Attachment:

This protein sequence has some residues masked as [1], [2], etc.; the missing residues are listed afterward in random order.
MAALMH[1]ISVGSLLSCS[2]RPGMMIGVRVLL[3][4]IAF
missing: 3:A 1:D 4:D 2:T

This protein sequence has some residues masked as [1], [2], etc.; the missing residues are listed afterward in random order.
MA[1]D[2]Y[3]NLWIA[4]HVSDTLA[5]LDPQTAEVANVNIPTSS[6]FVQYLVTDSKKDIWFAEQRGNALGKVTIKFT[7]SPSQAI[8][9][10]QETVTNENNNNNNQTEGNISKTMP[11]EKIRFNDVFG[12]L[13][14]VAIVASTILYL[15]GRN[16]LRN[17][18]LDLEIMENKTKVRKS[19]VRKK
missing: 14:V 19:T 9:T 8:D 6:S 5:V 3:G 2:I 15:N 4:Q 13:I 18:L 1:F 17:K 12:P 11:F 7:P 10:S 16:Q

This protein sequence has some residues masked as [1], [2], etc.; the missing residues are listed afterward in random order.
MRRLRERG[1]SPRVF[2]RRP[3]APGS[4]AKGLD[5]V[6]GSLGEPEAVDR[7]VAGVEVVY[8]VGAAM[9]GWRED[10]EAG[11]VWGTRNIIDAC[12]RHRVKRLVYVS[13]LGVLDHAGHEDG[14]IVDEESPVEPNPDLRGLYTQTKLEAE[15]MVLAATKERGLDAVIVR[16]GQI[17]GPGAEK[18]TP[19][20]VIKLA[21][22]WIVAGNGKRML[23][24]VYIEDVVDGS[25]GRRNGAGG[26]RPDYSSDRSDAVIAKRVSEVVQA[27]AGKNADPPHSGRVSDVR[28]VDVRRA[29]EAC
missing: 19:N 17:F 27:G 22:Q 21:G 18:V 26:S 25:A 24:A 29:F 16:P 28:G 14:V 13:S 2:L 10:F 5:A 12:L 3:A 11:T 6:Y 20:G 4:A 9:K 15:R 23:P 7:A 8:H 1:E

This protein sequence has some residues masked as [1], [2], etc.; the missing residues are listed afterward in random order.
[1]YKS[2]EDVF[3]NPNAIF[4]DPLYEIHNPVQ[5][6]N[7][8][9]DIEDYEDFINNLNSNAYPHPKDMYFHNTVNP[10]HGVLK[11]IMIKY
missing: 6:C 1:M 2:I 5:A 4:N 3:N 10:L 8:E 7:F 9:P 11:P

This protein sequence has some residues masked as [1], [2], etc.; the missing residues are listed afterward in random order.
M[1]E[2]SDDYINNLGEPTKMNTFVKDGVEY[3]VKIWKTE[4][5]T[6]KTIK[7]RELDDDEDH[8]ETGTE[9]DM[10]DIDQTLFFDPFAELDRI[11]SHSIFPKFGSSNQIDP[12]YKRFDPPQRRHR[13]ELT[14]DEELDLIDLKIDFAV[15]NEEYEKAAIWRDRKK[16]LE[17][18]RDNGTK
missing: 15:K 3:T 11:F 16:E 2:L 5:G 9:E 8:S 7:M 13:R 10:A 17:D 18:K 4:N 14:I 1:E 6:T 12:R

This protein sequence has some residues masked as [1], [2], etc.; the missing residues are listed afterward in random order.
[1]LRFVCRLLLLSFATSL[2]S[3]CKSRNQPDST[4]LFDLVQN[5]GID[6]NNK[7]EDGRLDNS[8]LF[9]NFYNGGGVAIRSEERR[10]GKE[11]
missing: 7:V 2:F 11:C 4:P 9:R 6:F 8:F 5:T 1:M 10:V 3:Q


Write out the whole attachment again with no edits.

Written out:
This protein sequence has some residues masked as [1], [2], etc.; the missing residues are listed afterward in random order.
MAALMH[1]ISVGSLLSCS[2]RPGMMIGVRVLL[3][4]IAF
missing: 3:A 1:D 4:D 2:T

This protein sequence has some residues masked as [1], [2], etc.; the missing residues are listed afterward in random order.
MA[1]D[2]Y[3]NLWIA[4]HVSDTLA[5]LDPQTAEVANVNIPTSS[6]FVQYLVTDSKKDIWFAEQRGNALGKVTIKFT[7]SPSQAI[8][9][10]QETVTNENNNNNNQTEGNISKTMP[11]EKIRFNDVFG[12]L[13][14]VAIVASTILYL[15]GRN[16]LRN[17][18]LDLEIMENKTKVRKS[19]VRKK
missing: 14:V 19:T 9:T 8:D 6:S 5:V 3:G 2:I 15:N 4:Q 13:I 18:L 1:F 17:K 12:P 11:F 7:P 10:S 16:Q

This protein sequence has some residues masked as [1], [2], etc.; the missing residues are listed afterward in random order.
MRRLRERG[1]SPRVF[2]RRP[3]APGS[4]AKGLD[5]V[6]GSLGEPEAVDR[7]VAGVEVVY[8]VGAAM[9]GWRED[10]EAG[11]VWGTRNIIDAC[12]RHRVKRLVYVS[13]LGVLDHAGHEDG[14]IVDEESPVEPNPDLRGLYTQTKLEAE[15]MVLAATKERGLDAVIVR[16]GQI[17]GPGAEK[18]TP[19][20]VIKLA[21][22]WIVAGNGKRML[23][24]VYIEDVVDGS[25]GRRNGAGG[26]RPDYSSDRSDAVIAKRVSEVVQA[27]AGKNADPPHSGRVSDVR[28]VDVRRA[29]EAC
missing: 19:N 17:F 27:G 22:Q 21:G 18:V 26:S 25:A 24:A 29:F 16:P 28:G 14:V 13:S 2:L 10:F 5:A 12:L 3:A 11:T 6:Y 20:G 4:A 9:K 15:R 23:P 7:A 8:H 1:E

This protein sequence has some residues masked as [1], [2], etc.; the missing residues are listed afterward in random order.
[1]YKS[2]EDVF[3]NPNAIF[4]DPLYEIHNPVQ[5][6]N[7][8][9]DIEDYEDFINNLNSNAYPHPKDMYFHNTVNP[10]HGVLK[11]IMIKY
missing: 6:C 1:M 2:I 5:A 4:N 3:N 10:L 8:E 7:F 9:P 11:P

This protein sequence has some residues masked as [1], [2], etc.; the missing residues are listed afterward in random order.
M[1]E[2]SDDYINNLGEPTKMNTFVKDGVEY[3]VKIWKTE[4][5]T[6]KTIK[7]RELDDDEDH[8]ETGTE[9]DM[10]DIDQTLFFDPFAELDRI[11]SHSIFPKFGSSNQIDP[12]YKRFDPPQRRHR[13]ELT[14]DEELDLIDLKIDFAV[15]NEEYEKAAIWRDRKK[16]LE[17][18]RDNGTK
missing: 15:K 3:T 11:F 16:E 2:L 5:G 9:E 8:S 7:M 13:R 10:A 17:D 18:K 4:N 14:I 1:E 6:T 12:R

This protein sequence has some residues masked as [1], [2], etc.; the missing residues are listed afterward in random order.
[1]LRFVCRLLLLSFATSL[2]S[3]CKSRNQPDST[4]LFDLVQN[5]GID[6]NNK[7]EDGRLDNS[8]LF[9]NFYNGGGVAIRSEERR[10]GKE[11]
missing: 7:V 2:F 11:C 4:P 9:R 6:F 8:F 5:T 1:M 10:V 3:Q